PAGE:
* Rice Pilaf
            * Fruit for dessert.
            I also did a veggie cholent and made my own kishka from ritz crackers, sauteed onions and full stick margerine.

              1. re: cappucino

                Consider the compliment graciously accepted....and kudos in return for starting an interesting thread.

            1. re: koshergourmetmart

              FYI, I know this isn't relevant to the topic, but it is relevant to SE Asia, but Thailand is an easy place for a kosher traveler because of the presence of Chabad in the main tourist centers of Bangkok, Phuket and Ko Samui.

              1. re: craigcep

                And Singapore has 2 kosher restaurants.

                1. re: craigcep

                  I believe they're also in Chiang Mai, in northern Thailand.

                  This trip, we were in Vietnam, Cambodia, and Laos. There are Chabads in Ho Chi Minh City (the former Saigon) and in Phnom Penh

              2. re: GilaB

                Really interesting SE Asia menu. Yes, it's a good thing that humus is mainstream now. I happen not to like it, though.

                1. re: GilaB

                  Is there another brand of kosher refried beans other than Casa Fiesta? That brand is only available in Albertson's in SoCal.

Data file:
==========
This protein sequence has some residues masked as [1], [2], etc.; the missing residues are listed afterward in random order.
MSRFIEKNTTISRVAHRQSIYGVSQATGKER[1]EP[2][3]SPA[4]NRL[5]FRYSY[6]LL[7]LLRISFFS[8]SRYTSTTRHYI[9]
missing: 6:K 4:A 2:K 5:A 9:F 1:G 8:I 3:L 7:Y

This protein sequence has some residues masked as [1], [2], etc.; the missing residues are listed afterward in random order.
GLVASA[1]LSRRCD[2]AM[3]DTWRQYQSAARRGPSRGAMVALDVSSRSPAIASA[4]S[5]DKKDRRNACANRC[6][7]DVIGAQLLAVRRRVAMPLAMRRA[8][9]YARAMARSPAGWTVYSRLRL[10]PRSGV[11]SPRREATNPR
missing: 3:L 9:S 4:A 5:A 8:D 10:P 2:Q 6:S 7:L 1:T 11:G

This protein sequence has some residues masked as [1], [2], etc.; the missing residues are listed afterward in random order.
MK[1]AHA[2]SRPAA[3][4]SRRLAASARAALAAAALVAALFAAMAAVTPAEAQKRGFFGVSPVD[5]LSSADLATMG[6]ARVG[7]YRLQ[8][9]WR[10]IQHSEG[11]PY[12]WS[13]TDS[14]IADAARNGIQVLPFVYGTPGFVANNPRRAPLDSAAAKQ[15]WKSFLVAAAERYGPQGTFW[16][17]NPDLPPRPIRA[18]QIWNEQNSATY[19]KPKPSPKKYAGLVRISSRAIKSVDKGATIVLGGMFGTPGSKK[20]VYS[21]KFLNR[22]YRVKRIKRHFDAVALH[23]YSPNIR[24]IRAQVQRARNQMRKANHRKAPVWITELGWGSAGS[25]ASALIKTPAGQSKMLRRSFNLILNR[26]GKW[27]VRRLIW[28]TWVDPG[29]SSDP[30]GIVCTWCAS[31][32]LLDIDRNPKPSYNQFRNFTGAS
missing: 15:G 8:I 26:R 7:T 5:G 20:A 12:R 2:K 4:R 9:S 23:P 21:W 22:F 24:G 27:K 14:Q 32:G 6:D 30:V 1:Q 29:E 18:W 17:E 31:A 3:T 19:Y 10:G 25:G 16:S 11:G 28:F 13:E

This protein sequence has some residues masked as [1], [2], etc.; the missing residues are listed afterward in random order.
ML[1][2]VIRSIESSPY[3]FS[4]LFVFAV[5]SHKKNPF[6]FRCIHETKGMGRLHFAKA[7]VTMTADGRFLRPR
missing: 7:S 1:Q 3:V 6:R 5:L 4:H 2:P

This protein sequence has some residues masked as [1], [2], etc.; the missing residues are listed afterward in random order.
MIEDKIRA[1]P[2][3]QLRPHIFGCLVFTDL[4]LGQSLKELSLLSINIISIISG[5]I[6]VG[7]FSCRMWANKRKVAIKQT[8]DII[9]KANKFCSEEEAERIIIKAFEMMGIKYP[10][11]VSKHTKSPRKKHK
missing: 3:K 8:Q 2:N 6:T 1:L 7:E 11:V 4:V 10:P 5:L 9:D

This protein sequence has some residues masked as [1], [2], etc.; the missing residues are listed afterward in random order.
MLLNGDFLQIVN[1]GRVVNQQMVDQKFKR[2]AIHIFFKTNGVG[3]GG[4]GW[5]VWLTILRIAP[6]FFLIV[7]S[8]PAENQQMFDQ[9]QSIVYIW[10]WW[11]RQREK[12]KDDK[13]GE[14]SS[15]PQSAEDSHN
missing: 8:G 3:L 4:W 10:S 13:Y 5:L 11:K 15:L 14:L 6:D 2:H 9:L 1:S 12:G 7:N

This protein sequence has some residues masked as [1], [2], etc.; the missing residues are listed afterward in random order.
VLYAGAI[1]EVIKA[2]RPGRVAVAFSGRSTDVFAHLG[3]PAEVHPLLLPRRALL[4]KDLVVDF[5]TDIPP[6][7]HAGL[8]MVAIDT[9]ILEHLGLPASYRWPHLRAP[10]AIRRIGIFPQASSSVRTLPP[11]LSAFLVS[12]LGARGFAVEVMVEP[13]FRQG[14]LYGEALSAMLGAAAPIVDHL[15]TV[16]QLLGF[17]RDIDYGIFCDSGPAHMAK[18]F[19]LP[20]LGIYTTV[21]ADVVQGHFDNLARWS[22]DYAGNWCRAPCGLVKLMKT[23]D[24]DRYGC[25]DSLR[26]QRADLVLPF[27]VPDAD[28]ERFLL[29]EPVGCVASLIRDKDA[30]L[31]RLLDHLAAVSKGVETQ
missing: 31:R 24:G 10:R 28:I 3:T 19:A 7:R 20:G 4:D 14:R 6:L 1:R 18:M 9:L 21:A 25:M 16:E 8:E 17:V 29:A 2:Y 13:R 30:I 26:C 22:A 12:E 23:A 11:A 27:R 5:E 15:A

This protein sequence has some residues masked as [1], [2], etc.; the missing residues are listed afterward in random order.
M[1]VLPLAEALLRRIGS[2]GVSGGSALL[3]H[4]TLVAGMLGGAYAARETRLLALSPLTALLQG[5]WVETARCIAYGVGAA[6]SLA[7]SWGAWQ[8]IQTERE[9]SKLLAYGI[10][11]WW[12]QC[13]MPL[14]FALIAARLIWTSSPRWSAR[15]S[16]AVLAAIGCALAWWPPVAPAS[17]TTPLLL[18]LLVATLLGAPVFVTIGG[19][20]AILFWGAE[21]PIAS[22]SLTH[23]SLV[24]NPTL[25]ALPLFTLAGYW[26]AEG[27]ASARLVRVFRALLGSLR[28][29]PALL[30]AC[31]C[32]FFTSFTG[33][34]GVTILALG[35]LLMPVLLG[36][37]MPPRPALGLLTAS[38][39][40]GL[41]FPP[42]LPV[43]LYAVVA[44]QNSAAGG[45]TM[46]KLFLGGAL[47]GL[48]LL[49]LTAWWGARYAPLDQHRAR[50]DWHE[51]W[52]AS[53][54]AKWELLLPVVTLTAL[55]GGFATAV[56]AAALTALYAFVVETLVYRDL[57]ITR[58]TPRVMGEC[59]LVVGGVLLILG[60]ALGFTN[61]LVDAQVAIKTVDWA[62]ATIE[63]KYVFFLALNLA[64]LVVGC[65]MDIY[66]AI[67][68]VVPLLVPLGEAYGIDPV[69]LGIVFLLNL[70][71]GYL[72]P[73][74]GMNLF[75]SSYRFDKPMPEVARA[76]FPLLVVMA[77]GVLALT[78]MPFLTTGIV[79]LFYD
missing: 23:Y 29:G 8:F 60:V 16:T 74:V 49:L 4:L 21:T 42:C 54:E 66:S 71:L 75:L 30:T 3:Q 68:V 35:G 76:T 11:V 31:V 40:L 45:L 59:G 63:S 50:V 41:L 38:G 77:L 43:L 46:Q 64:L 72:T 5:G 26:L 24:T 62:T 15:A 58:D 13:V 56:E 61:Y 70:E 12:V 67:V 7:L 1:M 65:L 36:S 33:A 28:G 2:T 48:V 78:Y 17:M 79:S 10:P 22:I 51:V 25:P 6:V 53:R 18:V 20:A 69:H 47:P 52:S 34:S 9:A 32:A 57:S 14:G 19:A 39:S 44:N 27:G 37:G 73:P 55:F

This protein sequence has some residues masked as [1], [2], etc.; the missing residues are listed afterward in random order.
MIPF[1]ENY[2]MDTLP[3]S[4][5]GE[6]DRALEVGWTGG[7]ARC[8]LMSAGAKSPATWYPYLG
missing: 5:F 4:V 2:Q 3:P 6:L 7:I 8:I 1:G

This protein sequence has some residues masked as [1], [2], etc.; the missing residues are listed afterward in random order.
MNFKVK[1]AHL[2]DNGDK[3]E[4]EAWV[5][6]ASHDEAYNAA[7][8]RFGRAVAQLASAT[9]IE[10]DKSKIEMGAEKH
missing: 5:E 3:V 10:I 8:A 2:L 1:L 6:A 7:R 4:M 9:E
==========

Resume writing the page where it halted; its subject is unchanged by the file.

1. re: SoCal Mother

                    I've bought Eden brand (organic, as it happens, and under the OK) in NYC; I don't remember what brand we found when on vacation in Utah.

                  2. re: GilaB

                    Re: (we found out shortly before leaving that the Star-K doesn't require a hechsher on rice noodles containing only rice flour and water),

                    Is this opinion in print anywhere (including electronic form, of course), or did you only hear it somewhere? I don't see it on the Star-K website, but maybe I'm looking in the wrong place.

                    1. re: queenscook

                      QC...Star-K does change their opinion occasionally (they used to be much more lenient about frozen broccoli). It's best to just call and ask.....and it's very easy, just call the main number and tell the person you have a kashrus question.

                      1. re: vallevin

                        It's not written publicly as far as I know; it was in response to an emailed question sent in by my friend, who forwarded me their response. This was as of April 2010, so it's a fairly recent opinion. I was very excited to find this out, since I've never been able to find certain kinds of rice noodles with a hechsher.